Publisher: University of Michigan Press
ISBN: 9780472069910
Category: Literary Criticism
Page: 226
View: 3916
Mongrel Nation surveys the history of the United Kingdom’s African, Asian, and Caribbean populations from 1948 to the present, working at the juncture of cultural studies, literary criticism, and postcolonial theory. Ashley Dawson argues that during the past fifty years Asian and black intellectuals from Sam Selvon to Zadie Smith have continually challenged the United Kingdom’s exclusionary definitions of citizenship, using innovative forms of cultural expression to reconfigure definitions of belonging in the postcolonial age. By examining popular culture and exploring topics such as the nexus of race and gender, the growth of transnational politics, and the clash between first- and second-generation immigrants, Dawson broadens and enlivens the field of postcolonial studies. Mongrel Nation gives readers a broad landscape from which to view the shifting currents of politics, literature, and culture in postcolonial Britain. At a time when the contradictions of expansionist braggadocio again dominate the world stage, Mongrel Nation usefully illuminates the legacy of imperialism and suggests that creative voices of resistance can never be silenced.Dawson “Elegant, eloquent, and full of imaginative insight, Mongrel Nation is a refreshing, engaged, and informative addition to post-colonial and diasporic literary scholarship.” —Hazel V. Carby, Yale University “Eloquent and strong, insightful and historically precise, lively and engaging, Mongrel Nation is an expansive history of twentieth-century internationalist encounters that provides a broader landscape from which to understand currents, shifts, and historical junctures that shaped the international postcolonial imagination.” —May Joseph, Pratt Institute Ashley Dawson is Associate Professor of English at the City University of New York’s Graduate Center and the College of Staten Island. He is coeditor of the forthcoming Exceptional State: Contemporary U.S. Culture and the New Imperialism.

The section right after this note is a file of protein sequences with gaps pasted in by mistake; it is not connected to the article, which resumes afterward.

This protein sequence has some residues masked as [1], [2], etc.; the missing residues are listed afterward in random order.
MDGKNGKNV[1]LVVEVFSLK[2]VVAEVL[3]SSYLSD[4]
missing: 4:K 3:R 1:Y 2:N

• Art

Roots & Culture

Cultural Politics in the Making of Black Britain
Author: Eddie Chambers
Publisher: I.B.Tauris
ISBN: 1786720744
Category: Art
Page: 304
View: 4550
How did a distinct and powerful Black British identity emerge? In the 1950s, when many Caribbean migrants came to Britain, there was no such recognised entity as “Black Britain.” Yet by the 1980s, the cultural landscape had radically changed, and a remarkable array of creative practices such as theatre, poetry, literature,South Sudan in War and Peace music and the visual arts gave voice to striking new articulations of Black-British identity.

    • Philosophy

Postcolonial Melancholia


Author: Paul Gilroy
Publisher: Columbia University Press
ISBN: 0231134541
Category: Philosophy
Page: 170
View: 2080
In Postcolonial Melancholia, Paul Gilroy continues the conversation he began in his landmark study of race and nation, 'There Ain't No Black in the Union Jack, ' by once again departing from conventional wisdom to examine-and defend-multiculturalism within the context of a post-9/11 "politics of security." Gilroy adapts the concept of melancholia from its Freudian origins and applies it to the social pathology of neoimperialist politics. His unorthodox analysis pinpoints melancholic reactions not only in the hostility and violence directed at blacks, immigrants, and aliens but also in an inability to value the ordinary, unruly multiculture that has evolved organically and unnoticed in urban centers. Drawing on seminal discussions of race by Frantz Fanon, W. E. B. DuBois, and George Orwell, Gilroy goes beyond the idea of mere tolerance and proposes that it is possible to celebrate multiculture and live with otherness without becoming anxious, fearful, or violent.

    • Social Science

The New Black Sociologists

Historical and Contemporary Perspectives
Author: Marcus A. Hunter
Publisher: Routledge
ISBN: 0429018053
Category: Social Science
Page: 256
View: 2973
The New Black Sociologists follows in the footsteps of 1974’s pioneering text Black Sociologists: Historical and Contemporary Perspectives, by tracing the organization of its forbearer in key thematic ways. This new collection of essays revisits the legacies of significant Black scholars including James E. Blackwell, William Julius Wilson, Joyce Ladner, and Mary Pattillo, but also extends coverage to include overlooked figures like Audre Lorde, Ida B. Wells, James Baldwin and August Wilson - whose lives and work have inspired new generations of Black sociologists on contemporary issues of racial segregation, feminism, religiosity, class, inequality and urban studies. Rather than a culmination of the legacies past, this volume signals a new starting point bearing the gifts inherited and the weight of the all-important work ahead.

    • India

New Quest


Author: N.A
Publisher: N.A
ISBN: N.A
Category: India
Page: N.A
View: 3861

    • Social Science

Imprisoned in a Luminous Glare

Photography and the African American Freedom Struggle
Author: Leigh Raiford
Publisher: UNC Press Books
ISBN: 080788233X
Category: Social Science
Page: 312
View: 4571